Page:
Just like the old Hindu story of four blind men who had no experience or understanding of what an elephant looked like, so too was Moses Sekhobane’s reality before visiting the Kruger National Park’s Letaba Elephant Museum.
Sekhobane smiled for a second before describing what came to his mind after he used his touch to build a visualisation of a 15-year-old elephant.
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“Now I picture its structure, I know it’s gigantic because I could not reach the top and it has huge ears. “Another thing I can say is, the teeth are a little big, because I was able to touch a baby elephant’s teeth and tusk,” Sekhobane said.
“Although I could not fully make out the image because I did not touch the feet and trunk, I now have an idea what it could be.”
Sekhobane was one of a few students with disabilities from the University of Venda who came to experience the renovated elephant hall which is one of the new progressive ways for the SA National Parks (SANParks) and the Kruger to include the disabled.
Mpumalanga chair of Disabled People SA Patrick Mahlakwane said they were happy with the progress the Kruger made in accommodating and employing people with disabilities.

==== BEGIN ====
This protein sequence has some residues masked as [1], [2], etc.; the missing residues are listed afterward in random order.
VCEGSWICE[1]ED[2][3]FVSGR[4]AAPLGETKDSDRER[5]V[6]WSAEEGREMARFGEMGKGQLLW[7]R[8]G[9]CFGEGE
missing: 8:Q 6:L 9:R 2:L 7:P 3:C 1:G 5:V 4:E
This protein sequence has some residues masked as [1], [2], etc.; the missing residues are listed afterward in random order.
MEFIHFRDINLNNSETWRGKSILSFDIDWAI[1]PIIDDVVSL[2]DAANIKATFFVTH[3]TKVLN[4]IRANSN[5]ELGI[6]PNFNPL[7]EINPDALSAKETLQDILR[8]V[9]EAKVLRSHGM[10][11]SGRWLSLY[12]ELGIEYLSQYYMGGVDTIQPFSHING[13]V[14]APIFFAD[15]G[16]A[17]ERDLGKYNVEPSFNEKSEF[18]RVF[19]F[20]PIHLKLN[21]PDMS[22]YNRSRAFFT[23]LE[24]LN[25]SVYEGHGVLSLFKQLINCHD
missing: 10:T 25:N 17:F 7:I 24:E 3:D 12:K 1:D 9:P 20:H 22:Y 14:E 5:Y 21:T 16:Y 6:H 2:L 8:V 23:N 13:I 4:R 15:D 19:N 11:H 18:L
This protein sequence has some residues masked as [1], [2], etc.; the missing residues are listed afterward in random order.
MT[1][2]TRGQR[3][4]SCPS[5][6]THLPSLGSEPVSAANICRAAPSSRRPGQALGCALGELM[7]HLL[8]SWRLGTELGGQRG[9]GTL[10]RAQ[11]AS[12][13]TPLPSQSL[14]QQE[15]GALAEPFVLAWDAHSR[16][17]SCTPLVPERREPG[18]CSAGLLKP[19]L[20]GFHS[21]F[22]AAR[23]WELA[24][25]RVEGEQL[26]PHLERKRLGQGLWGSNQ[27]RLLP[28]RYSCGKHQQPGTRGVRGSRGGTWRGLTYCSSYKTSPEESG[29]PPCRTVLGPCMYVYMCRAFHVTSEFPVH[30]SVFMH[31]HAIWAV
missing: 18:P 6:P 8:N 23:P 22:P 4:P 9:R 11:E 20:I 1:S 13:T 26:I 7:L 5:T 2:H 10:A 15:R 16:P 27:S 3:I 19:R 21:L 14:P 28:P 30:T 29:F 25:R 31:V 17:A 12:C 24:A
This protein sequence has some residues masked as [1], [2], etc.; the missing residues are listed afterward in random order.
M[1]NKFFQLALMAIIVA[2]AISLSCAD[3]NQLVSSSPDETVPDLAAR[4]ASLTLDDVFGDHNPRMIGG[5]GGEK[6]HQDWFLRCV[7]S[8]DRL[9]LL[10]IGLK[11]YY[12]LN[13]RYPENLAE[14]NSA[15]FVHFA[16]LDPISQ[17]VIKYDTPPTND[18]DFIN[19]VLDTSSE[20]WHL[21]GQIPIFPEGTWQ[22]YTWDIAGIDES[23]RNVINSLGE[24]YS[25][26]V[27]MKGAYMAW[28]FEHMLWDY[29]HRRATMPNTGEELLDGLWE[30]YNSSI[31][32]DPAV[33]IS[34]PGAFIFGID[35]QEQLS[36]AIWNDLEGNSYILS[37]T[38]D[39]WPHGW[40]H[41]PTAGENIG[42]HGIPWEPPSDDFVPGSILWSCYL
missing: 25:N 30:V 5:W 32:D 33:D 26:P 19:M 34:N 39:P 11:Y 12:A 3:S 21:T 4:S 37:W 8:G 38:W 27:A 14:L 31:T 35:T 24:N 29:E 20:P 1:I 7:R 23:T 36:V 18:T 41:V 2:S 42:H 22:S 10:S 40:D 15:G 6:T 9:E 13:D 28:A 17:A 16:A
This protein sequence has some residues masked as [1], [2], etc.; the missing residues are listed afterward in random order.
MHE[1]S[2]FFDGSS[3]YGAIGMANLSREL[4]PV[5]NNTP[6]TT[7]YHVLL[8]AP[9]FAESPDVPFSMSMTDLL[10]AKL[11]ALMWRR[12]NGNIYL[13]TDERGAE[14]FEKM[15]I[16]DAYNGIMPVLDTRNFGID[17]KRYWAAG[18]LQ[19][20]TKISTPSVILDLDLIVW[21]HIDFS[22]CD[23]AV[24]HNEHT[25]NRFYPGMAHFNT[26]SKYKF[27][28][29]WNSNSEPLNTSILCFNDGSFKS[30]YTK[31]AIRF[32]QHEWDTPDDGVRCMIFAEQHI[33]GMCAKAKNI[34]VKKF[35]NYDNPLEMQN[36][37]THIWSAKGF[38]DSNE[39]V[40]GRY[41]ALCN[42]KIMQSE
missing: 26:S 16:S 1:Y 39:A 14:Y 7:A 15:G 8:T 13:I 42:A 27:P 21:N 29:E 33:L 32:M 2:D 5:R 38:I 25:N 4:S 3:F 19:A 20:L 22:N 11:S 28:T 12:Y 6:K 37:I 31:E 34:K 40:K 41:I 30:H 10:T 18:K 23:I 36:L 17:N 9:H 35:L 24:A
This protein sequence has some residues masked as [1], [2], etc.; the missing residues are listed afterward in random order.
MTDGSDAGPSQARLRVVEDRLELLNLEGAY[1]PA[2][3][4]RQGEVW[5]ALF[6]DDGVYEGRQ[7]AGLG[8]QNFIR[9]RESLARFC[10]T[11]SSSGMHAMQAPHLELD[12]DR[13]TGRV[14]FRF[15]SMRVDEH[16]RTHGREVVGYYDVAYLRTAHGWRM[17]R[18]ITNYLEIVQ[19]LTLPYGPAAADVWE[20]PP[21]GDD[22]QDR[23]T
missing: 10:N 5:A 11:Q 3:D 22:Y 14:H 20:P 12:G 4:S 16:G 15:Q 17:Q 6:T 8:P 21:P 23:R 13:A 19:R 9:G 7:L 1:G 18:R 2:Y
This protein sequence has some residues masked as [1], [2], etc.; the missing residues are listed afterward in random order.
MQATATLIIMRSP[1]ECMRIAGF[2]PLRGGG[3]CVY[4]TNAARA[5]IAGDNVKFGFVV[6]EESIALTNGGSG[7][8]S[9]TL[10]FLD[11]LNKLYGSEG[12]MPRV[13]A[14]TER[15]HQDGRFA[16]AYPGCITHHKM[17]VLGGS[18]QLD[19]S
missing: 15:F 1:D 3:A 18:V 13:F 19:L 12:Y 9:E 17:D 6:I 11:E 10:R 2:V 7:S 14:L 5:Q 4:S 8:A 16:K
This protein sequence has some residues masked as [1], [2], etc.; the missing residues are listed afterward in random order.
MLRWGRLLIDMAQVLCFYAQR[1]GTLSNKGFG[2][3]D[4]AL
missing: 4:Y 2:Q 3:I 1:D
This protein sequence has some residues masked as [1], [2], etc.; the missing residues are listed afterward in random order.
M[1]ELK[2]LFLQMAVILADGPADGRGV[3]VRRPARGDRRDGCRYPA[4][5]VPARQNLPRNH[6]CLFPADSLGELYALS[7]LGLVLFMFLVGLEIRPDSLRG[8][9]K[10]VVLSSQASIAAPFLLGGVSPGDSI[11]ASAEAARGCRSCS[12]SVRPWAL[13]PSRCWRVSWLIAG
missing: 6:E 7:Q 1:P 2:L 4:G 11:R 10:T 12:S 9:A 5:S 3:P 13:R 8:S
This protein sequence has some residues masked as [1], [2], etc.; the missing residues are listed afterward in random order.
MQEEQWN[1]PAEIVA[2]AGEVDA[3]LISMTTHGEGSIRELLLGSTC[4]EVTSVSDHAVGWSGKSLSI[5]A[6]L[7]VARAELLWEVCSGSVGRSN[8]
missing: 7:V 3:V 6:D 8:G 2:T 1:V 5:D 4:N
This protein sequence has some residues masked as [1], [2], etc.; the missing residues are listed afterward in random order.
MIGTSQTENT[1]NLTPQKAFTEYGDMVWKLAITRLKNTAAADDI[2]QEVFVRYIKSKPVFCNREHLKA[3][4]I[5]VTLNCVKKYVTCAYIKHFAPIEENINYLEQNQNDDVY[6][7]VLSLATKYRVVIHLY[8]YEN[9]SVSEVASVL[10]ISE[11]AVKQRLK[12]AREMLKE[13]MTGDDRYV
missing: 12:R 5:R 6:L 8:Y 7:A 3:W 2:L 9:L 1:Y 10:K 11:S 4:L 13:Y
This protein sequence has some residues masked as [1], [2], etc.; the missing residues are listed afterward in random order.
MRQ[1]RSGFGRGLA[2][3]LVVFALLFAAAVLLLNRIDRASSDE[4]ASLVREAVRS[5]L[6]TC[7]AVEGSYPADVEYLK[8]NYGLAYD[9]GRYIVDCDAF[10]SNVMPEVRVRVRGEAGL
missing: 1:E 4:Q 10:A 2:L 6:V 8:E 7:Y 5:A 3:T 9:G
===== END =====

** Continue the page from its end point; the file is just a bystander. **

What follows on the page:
“What we’re seeing here today is a result of the awareness that we’ve been raising. This is the second camp with facilities for the visually impaired and other disabilities, the other one is Bergen-Dal,” he said.
“We started seeing some changes, such as the employment of disabled persons. I know there’s a deaf receptionist in one of the camps and that is a result of our relationship with them.”
Mahlakwane said they were pushing for universal access. “As you go out, you’ll see the toilet for disabled persons and the toilet for non-disabled persons, but even that toilet is used by both male and females.
“But we are saying you can have a user-friendly toilet in the male and in the female toilets, where you don’t have to put a stigma or think that ‘oh this is specifically for disabled people…’ one door, same services.”
Practitioner for transformation in the Kruger Solly Shakwane, with the help of organisations such as Disabled People SA, were aware they were not yet there and were working to improve.
“There are a lot of things that we have to correct, such as in terms of our accommodation, because largely we didn’t focus on persons with disability but was also informed about by the history of this park,” he said.
“We have noticed some of our accommodation persisted that are so very old, so we need to improve on those.”
He said their goal going into the future was to make sure that they have universally access in all facilities, and not have a specific units which say “these are for the person with disabilities”.
“Because it does not help us to do our way with the stigma that is still attached to person,” he said.
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